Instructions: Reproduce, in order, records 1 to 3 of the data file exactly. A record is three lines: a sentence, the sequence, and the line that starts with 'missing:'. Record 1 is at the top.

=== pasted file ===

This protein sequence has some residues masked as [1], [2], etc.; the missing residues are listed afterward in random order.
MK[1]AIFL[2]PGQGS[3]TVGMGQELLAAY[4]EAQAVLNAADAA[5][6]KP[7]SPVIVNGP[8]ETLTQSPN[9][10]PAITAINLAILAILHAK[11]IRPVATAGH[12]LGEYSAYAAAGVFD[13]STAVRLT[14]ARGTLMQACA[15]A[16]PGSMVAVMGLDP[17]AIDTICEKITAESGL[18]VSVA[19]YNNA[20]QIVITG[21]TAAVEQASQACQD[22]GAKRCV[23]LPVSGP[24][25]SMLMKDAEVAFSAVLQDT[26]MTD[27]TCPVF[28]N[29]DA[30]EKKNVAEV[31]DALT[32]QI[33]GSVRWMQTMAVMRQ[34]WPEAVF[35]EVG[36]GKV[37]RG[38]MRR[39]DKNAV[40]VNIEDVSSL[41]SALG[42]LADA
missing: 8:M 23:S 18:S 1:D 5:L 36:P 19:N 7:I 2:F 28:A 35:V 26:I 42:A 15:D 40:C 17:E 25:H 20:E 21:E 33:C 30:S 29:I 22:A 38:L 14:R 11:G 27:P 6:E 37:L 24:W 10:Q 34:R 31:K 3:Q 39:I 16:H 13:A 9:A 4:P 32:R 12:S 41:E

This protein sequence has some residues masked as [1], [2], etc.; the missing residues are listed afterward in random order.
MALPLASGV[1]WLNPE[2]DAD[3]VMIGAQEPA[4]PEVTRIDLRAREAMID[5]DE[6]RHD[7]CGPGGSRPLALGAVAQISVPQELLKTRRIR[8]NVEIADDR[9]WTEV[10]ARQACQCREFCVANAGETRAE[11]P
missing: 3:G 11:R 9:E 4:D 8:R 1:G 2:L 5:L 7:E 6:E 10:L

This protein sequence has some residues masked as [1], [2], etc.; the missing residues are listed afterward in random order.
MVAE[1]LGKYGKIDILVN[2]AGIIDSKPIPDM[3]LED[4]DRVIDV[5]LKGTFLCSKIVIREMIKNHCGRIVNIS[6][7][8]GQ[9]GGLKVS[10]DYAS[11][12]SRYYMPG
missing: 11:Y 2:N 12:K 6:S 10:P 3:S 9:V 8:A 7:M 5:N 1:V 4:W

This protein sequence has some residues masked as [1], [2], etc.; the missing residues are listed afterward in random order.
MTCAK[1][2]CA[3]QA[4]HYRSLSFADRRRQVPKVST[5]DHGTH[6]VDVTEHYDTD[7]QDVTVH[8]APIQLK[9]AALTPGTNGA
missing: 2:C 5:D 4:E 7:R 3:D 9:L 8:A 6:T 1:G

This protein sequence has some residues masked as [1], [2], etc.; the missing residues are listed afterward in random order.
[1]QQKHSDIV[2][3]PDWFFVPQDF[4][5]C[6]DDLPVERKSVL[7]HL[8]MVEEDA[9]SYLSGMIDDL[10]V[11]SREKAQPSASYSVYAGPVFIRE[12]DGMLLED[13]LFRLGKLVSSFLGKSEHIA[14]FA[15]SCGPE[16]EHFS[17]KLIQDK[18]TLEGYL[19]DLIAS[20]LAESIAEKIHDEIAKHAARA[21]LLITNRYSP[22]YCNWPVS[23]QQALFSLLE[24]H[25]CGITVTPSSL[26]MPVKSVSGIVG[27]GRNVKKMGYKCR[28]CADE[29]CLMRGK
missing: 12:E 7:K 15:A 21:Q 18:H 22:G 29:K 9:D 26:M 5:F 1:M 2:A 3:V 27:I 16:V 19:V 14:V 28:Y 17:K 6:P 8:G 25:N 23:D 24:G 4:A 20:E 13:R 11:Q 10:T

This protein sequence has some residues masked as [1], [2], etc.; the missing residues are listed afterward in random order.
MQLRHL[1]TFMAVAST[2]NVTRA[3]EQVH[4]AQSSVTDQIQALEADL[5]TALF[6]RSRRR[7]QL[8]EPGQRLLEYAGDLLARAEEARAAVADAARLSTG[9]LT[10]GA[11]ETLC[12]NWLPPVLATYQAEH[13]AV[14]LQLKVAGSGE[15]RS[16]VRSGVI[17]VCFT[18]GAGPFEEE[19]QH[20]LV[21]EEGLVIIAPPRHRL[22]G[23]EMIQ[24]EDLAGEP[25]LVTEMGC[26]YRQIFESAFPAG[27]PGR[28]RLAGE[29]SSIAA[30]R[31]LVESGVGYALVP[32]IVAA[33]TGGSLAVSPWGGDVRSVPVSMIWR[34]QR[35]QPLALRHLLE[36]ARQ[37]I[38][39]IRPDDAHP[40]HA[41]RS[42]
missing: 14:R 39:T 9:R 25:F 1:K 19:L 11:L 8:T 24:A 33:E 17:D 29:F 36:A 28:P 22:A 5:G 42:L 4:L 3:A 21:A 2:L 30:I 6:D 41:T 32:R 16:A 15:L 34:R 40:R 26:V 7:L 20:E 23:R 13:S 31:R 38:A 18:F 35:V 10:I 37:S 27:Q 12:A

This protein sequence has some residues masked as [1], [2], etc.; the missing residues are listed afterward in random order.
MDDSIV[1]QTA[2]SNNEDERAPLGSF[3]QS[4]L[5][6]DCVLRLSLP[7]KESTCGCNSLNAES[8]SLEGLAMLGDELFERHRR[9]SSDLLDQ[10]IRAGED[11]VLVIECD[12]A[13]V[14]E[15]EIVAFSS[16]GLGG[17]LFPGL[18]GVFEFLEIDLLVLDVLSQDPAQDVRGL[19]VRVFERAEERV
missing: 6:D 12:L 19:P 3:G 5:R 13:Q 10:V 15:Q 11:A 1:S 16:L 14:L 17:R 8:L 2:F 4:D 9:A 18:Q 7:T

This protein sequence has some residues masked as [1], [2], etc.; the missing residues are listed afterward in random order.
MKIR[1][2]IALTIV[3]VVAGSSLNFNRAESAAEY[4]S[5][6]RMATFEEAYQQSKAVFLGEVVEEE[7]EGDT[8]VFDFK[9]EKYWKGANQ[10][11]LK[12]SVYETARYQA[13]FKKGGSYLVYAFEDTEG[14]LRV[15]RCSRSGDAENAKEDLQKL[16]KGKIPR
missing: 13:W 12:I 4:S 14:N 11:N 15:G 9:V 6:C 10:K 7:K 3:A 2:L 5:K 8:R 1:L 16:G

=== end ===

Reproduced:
This protein sequence has some residues masked as [1], [2], etc.; the missing residues are listed afterward in random order.
MK[1]AIFL[2]PGQGS[3]TVGMGQELLAAY[4]EAQAVLNAADAA[5][6]KP[7]SPVIVNGP[8]ETLTQSPN[9][10]PAITAINLAILAILHAK[11]IRPVATAGH[12]LGEYSAYAAAGVFD[13]STAVRLT[14]ARGTLMQACA[15]A[16]PGSMVAVMGLDP[17]AIDTICEKITAESGL[18]VSVA[19]YNNA[20]QIVITG[21]TAAVEQASQACQD[22]GAKRCV[23]LPVSGP[24][25]SMLMKDAEVAFSAVLQDT[26]MTD[27]TCPVF[28]N[29]DA[30]EKKNVAEV[31]DALT[32]QI[33]GSVRWMQTMAVMRQ[34]WPEAVF[35]EVG[36]GKV[37]RG[38]MRR[39]DKNAV[40]VNIEDVSSL[41]SALG[42]LADA
missing: 8:M 23:S 18:S 1:D 5:L 36:P 19:N 7:I 2:F 28:A 35:V 26:I 42:A 15:D 40:C 17:E 25:H 20:E 21:E 33:C 30:S 29:I 22:A 38:L 14:R 11:G 27:P 6:E 37:L 24:W 10:Q 34:R 31:K 3:Q 39:I 16:H 13:A 9:A 4:P 32:R 12:S 41:E

This protein sequence has some residues masked as [1], [2], etc.; the missing residues are listed afterward in random order.
MALPLASGV[1]WLNPE[2]DAD[3]VMIGAQEPA[4]PEVTRIDLRAREAMID[5]DE[6]RHD[7]CGPGGSRPLALGAVAQISVPQELLKTRRIR[8]NVEIADDR[9]WTEV[10]ARQACQCREFCVANAGETRAE[11]P
missing: 3:G 11:R 9:E 4:D 8:R 1:G 2:L 5:L 7:E 6:E 10:L

This protein sequence has some residues masked as [1], [2], etc.; the missing residues are listed afterward in random order.
MVAE[1]LGKYGKIDILVN[2]AGIIDSKPIPDM[3]LED[4]DRVIDV[5]LKGTFLCSKIVIREMIKNHCGRIVNIS[6][7][8]GQ[9]GGLKVS[10]DYAS[11][12]SRYYMPG
missing: 11:Y 2:N 12:K 6:S 10:P 3:S 9:V 8:A 7:M 5:N 1:V 4:W